Normally-balmy Vancouver notches its coldest temperature in half a century
The West Coast's normally temperate winter weather has deserted it, with cold-weather records broken this week.
Out of all of Canada, you can normally count on the B.C. South Coast to escape the occasionally brutal Canadian winters.
This year, however, the province is definitely feeling more "traditionally" wintry, first with a shot of snow to make for a white Christmas, then followed by an even bigger plunge in temperatures.
Just how big of a plunge? The mercury fell so precipitously after Christmas, that Vancouver notched a daily low of -15.3°C on December 27th.
That would be uncomfortable enough for most parts of southern Canada, and it's a radical departure from seasonal normals, which normally languish around the freezing mark when it comes to daytime lows. In fact, it's the coldest temperature recorded at the site in 52 years.
BoxingDay was also below-seasonal across the rest of southern B.C. (with some seeing their coldest daily minimum for December 26th since the 1930s), and December 27th is shaping up to be similarly frigid.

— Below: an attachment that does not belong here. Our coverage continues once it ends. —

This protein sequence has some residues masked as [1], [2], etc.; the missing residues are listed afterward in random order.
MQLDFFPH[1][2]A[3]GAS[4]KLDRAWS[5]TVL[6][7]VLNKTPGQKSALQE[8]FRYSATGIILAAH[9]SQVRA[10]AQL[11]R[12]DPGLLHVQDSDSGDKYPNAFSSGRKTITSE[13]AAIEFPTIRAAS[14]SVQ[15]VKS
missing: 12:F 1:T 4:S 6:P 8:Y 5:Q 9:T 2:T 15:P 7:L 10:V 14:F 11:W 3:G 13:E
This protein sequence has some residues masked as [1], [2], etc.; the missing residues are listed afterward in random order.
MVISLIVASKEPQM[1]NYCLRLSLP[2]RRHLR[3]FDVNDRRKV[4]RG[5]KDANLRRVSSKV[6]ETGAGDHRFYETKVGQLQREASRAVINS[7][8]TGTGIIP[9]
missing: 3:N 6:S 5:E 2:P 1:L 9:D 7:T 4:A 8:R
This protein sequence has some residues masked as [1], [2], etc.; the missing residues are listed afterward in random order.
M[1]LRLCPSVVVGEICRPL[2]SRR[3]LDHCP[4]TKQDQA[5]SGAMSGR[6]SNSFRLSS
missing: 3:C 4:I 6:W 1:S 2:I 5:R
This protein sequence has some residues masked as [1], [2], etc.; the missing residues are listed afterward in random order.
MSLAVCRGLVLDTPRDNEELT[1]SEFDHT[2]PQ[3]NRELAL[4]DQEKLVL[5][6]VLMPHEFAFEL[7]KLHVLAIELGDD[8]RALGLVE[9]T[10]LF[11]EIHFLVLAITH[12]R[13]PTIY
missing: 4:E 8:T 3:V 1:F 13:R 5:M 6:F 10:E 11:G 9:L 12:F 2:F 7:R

It's part of a major temperature anomaly covering much of western Canada to close out December, beneath a large area of high pressure. In B.C., Arctic outflow is funnelling bitterly cold air down into southern B.C., which is then prevented from escaping.
As bad as the cold is in the B.C. Interior, it's been considerably worse on the Prairies, where temperatures down into the negative 30s and 40s have been recorded so far. At one point on Monday, Grand Prairie, Alta., was almost 15 degrees colder than Alert on the northern shore of Ellesmere Island, despite the former being around 3,600 km south of the latter.
Extreme cold is forecasted to continue dominating sections of B.C and the majority of the Prairies until the start of 2022, where the western provinces will first see temperatures creeping up on the weekend ahead